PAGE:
Spyware is another type of malware used for long-term monitoring. And of course, there are the dreaded Trojans with the ability to look into the depths of your device and trigger all kinds of chaos when least expected.

The bottom line, malware is out there and often goes unnoticed until the result is data or functionality loss for your device. Because this type of attack is so hard to track, prevention is all the more important to ensure you won’t fall victim to malware from a hacked charging station.

Can you prevent juice jacking?

Preventing juice jacking is simple, all you have to do is not use public charging stations. But sometimes, avoiding digital charging stations is easier said than done. If you find yourself in a situation where you’ve got to get charged up, here’s what you can do.

First, consider keeping an external battery or power bank handy. These are especially helpful when traveling. Some find carrying around such devices annoying or may not want to pay $20 (or so) for a secondary power source. But the inconveniences pale in comparison to the headache of data theft or malware attack.

Depending on where you are, you may be able to find an unused outlet not associated with a public charging station. Of course, there’s a risk of juice jacking when using any power source you aren’t familiar with, but the risks of using random AC outlets are far less than using a public USB station.

If a public charging station is the only option, and you’ve got to get powered up, there is something to keep your data and your device safe. There are adapters available to block data transfer during a charge.

Aptly called “USB condoms,” these devices simply attach to your existing power cord and prevent information from flowing back to the charging station. So even if you’re using a hacked charging station, you can’t get juice jacked.

What to do if you’re juice jacked

Fortunately, many mobile phone developers are on the case and developing consumer protections. You may have already experienced this on your Apple and Android devices. When you connect your device to a new computer, you should receive an alert asking if you trust the computer. If you get this alert when you’re simply trying to connect to a public charging station, there’s definitely something wrong! Unplug your device, and let someone, who can fix the problem, know.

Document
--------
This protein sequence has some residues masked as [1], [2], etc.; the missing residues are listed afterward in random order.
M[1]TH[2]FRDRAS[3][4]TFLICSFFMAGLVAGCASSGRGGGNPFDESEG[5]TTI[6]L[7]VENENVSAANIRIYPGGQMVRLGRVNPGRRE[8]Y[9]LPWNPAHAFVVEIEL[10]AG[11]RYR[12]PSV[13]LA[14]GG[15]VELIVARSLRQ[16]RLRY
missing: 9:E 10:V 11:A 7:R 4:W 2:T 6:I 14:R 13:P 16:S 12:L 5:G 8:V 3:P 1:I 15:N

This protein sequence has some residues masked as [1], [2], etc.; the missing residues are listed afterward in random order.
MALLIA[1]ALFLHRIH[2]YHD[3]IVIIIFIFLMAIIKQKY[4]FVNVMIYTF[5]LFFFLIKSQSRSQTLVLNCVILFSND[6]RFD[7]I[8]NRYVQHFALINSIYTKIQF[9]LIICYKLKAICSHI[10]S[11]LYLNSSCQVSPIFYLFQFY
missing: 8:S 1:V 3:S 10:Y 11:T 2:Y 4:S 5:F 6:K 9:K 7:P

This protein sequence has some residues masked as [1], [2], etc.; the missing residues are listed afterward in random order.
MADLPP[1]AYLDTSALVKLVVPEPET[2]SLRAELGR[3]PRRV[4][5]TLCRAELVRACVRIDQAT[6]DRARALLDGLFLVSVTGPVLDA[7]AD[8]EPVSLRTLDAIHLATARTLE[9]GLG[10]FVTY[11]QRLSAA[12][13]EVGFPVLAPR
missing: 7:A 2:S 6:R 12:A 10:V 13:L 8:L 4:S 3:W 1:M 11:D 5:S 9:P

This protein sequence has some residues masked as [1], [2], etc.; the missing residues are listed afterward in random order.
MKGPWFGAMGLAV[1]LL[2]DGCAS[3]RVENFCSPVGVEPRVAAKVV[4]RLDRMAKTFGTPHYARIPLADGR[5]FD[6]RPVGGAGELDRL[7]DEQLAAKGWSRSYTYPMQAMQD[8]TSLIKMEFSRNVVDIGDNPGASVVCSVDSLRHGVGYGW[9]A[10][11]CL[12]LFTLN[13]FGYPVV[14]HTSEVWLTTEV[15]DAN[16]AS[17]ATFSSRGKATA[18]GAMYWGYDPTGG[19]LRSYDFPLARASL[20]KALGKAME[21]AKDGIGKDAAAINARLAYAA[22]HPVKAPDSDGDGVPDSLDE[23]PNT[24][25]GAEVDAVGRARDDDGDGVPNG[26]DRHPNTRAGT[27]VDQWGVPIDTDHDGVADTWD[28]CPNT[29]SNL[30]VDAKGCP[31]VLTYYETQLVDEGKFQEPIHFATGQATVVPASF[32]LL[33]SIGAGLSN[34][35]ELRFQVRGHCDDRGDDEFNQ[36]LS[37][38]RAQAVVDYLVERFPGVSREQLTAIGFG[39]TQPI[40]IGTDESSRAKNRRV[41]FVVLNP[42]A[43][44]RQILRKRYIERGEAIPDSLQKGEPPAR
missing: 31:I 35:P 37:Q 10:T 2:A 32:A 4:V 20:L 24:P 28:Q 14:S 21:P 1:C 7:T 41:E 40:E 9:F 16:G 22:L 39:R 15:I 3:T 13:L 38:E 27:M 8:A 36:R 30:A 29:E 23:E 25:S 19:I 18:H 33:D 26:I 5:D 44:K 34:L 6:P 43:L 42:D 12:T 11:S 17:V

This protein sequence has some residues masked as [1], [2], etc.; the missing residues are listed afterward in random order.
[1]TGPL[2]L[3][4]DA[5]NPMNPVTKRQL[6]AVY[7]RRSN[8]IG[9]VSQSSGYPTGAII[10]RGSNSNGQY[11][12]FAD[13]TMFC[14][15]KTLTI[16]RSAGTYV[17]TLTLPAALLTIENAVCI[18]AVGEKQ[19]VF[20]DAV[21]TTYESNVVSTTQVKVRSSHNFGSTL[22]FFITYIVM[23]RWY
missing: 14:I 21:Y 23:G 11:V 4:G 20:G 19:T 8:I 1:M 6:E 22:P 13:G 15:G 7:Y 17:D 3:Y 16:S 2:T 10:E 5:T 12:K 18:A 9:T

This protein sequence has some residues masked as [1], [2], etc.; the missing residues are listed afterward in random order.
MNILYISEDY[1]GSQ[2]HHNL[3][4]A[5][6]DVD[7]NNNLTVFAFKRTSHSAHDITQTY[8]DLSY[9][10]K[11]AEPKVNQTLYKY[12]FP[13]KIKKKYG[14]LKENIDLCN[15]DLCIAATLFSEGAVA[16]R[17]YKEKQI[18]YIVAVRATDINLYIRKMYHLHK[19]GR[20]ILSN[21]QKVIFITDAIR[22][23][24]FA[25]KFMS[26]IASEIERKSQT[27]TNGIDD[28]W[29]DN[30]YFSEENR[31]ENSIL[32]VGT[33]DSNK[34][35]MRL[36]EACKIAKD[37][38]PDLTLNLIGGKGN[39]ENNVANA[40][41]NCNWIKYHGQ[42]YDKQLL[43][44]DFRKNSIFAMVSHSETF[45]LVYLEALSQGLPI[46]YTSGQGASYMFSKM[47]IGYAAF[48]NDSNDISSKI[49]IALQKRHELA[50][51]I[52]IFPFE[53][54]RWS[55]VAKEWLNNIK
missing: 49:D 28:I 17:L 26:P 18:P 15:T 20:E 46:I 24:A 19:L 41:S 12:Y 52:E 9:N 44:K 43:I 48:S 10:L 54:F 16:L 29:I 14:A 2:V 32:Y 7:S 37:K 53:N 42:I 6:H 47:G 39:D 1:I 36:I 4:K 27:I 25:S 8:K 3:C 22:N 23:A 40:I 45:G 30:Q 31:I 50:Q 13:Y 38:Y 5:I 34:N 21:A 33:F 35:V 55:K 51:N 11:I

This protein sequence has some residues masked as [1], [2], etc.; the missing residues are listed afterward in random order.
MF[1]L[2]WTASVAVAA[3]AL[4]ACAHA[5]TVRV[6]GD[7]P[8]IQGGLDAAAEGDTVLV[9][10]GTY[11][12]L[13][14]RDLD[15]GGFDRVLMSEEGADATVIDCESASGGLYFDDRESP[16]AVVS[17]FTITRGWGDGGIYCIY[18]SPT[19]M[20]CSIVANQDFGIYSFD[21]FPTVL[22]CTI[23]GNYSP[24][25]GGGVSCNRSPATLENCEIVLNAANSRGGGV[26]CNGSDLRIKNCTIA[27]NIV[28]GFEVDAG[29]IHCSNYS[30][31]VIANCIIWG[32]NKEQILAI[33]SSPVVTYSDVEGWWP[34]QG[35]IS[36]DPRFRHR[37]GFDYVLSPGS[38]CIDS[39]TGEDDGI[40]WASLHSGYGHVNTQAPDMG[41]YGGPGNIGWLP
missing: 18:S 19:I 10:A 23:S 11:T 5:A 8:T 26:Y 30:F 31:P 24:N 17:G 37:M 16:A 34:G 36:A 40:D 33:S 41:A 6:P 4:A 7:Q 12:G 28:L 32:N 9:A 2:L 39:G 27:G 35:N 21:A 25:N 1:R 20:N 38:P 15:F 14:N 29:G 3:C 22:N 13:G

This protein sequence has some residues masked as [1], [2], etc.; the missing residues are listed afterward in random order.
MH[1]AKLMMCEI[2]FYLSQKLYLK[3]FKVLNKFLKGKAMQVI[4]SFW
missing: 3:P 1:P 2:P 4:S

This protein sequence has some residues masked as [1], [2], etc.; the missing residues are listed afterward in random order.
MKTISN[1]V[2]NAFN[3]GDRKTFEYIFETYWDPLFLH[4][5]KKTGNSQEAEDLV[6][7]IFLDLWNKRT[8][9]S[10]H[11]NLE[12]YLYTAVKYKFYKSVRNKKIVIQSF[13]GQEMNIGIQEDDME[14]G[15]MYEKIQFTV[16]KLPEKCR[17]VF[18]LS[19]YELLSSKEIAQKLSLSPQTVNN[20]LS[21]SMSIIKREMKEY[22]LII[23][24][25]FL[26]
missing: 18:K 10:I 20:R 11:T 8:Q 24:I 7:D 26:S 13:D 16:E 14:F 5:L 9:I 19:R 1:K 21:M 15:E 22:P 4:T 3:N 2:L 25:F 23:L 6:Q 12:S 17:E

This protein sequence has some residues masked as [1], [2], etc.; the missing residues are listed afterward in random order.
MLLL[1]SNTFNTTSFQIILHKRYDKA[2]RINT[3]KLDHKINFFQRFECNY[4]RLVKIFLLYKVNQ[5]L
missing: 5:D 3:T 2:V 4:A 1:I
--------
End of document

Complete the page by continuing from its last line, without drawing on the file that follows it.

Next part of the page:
But just because there may be a layer of protection built into your device, it isn’t an excuse to be less vigilant. Juice jacking can happen when plugged into any public power source, and your phone might not always prompt you to ensure the connection is safe. Despite your best efforts to protect your device, things happen, and juice jacking can be a real threat to your data. 

If one of your devices has fallen victim to a hacked charging station, don’t delay. Contact a data recovery specialist to save your information today!

Mike Cobb, Director of Engineering and CISO
As Director of Engineering, Mike Cobb manages the day-to-day operations of the Engineering Department, including the physical and logical recoveries of rotational media, SSDs, smart devices and flash media. He also oversees the R&D efforts for past, present, and future storage technologies. Mike encourages growth and ensures that each of the departments and their engineers continues to gain knowledge in their field. Each DriveSavers engineer has been trained to ensure the successful and complete recovery of data is their top priority.

As Chief Information Security Officer (CISO), Mike oversees cybersecurity at DriveSavers, including maintaining and updating security certifications such as SOC 2 Type II compliance, coordinating company security policy, and employee cybersecurity education.

Mike joined DriveSavers in 1994 and has a B.S. degree in Computer Science from the University of California, Riverside.